No greater threat challenges humankind's quest for a sustainable future as do the over 20,000 nuclear weapons in the arsenals of eight nations -- US and Russia (with over 95% of the weapons), UK, France, China, India, Israel and Pakistan. Most of these weapons dwarf the destructive impact of the devices used on Hiroshima and Nagasaki in potency. In one afternoon, by mistake or design, civilization could end. The proposition that these devices will not ever be used by accident or design is not reasonable and a peace based on the threat of their use is unworthy of civilization.
Moreover, it is morally incoherent for some nations to say nuclear weapons are good in their hands while asserting that they become unacceptable in the hands of others. The dangerous and expensive deployments of these weapons in the hands of but a few states is the greatest stimulant to proliferation. How can the states with the most powerful conventional forces claim a need for these doomsday devices for their security and believe they can effectively deprive all others of this alleged benefit? This is a significant issue today when 182 nations have intentionally renounced having nuclear weapons and, under the terms of the Nuclear Nonproliferation Treaty, expect those states with these weapons to negotiate nuclear weapons elimination.
In September 1961, speaking to the United Nations General Assembly, a very young and charismatic American president, John F. Kennedy, warned, “Every man, woman and child lives under a nuclear sword of Damocles, hanging by the slenderest of threads, capable of being cut at any moment by accident or miscalculation or by madness.” President Obama in Prague in April of 2009 stated, "So today, I state clearly and with conviction America's commitment to seek the peace and security of a world without nuclear weapons." This aspiration to achieve, in the words of UN Secretary General Ban Ki-moon, a "public good of the highest order", has gained new momentum in recent times, for many understand that before us lies a route in which the weapons proliferate or another route in which they are reduced in value and numbers and then eliminated.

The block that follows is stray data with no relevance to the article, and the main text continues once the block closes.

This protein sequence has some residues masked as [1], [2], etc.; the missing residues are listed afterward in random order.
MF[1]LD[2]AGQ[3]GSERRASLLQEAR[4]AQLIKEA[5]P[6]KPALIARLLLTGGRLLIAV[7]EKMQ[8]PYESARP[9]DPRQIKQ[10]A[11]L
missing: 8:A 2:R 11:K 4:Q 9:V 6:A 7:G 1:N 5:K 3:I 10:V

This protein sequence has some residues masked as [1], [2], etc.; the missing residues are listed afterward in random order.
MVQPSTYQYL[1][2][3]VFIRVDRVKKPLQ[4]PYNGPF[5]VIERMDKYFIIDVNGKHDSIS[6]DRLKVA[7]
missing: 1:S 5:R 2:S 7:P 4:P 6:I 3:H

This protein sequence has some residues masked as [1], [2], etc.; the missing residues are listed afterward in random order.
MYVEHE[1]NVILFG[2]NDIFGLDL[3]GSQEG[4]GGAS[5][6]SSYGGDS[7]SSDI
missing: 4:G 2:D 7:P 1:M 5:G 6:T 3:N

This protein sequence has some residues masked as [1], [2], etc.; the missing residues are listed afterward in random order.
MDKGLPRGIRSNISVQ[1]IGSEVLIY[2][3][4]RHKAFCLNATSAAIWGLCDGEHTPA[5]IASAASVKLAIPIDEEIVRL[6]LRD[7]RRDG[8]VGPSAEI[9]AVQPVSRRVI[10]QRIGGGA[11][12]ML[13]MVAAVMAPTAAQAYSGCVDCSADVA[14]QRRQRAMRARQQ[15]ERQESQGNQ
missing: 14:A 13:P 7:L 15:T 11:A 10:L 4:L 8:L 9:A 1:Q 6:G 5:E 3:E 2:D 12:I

The entire Southern hemisphere of the planet has become one virtual nuclear weapons free zone by virtue of regional treaties -- the Treaty of Rarotango, coving the South Pacific, the Treaty of Pelindaba, covering Africa, and the Treaty of Tlalelolco, covering Latin America and the Caribbean. Recently we have witnessed the entry into force of the Central Asia Nuclear Weapons Free Zone Treaty, the first such instrument north of the Equator. The Secretary General has included in his dynamic Five Point Agenda for nuclear nonproliferation and disarmament a suggestion that it is time to advance toward making the entire world a nuclear weapons free zone through a nuclear weapons convention or framework of legal instruments that would universally, verifiably and in a non discriminatory manner abolish nuclear weapons everywhere forever.
Since all humanity is threatened with collective annihilation, it is time that all humanity addressed this threat together. Religions have an essential role in this process. When religions act based on their shared respect for life, its Creator, and its wondrous manifestations, demonstrate the divine qualities of compassion, love, and peace, and thus honor the mysterious power that has gifted us with creation itself, they can be the most potent force for good and human unity. People who believe in ethical, moral or spiritual values must address the enormous threat to the web of life posed by nuclear weapons in a cooperative and passionate manner.
There are no enemies that justifies placing the future of humanity at such risk. It is becoming clear that these weapons express a strong love of power unlike any other power human beings have ever before possessed. Ultimately we believe in another power that will prevail in bringing religions together in a united way. Let us call it simply the power of love and let us become those who demonstrate its majesty in our actions.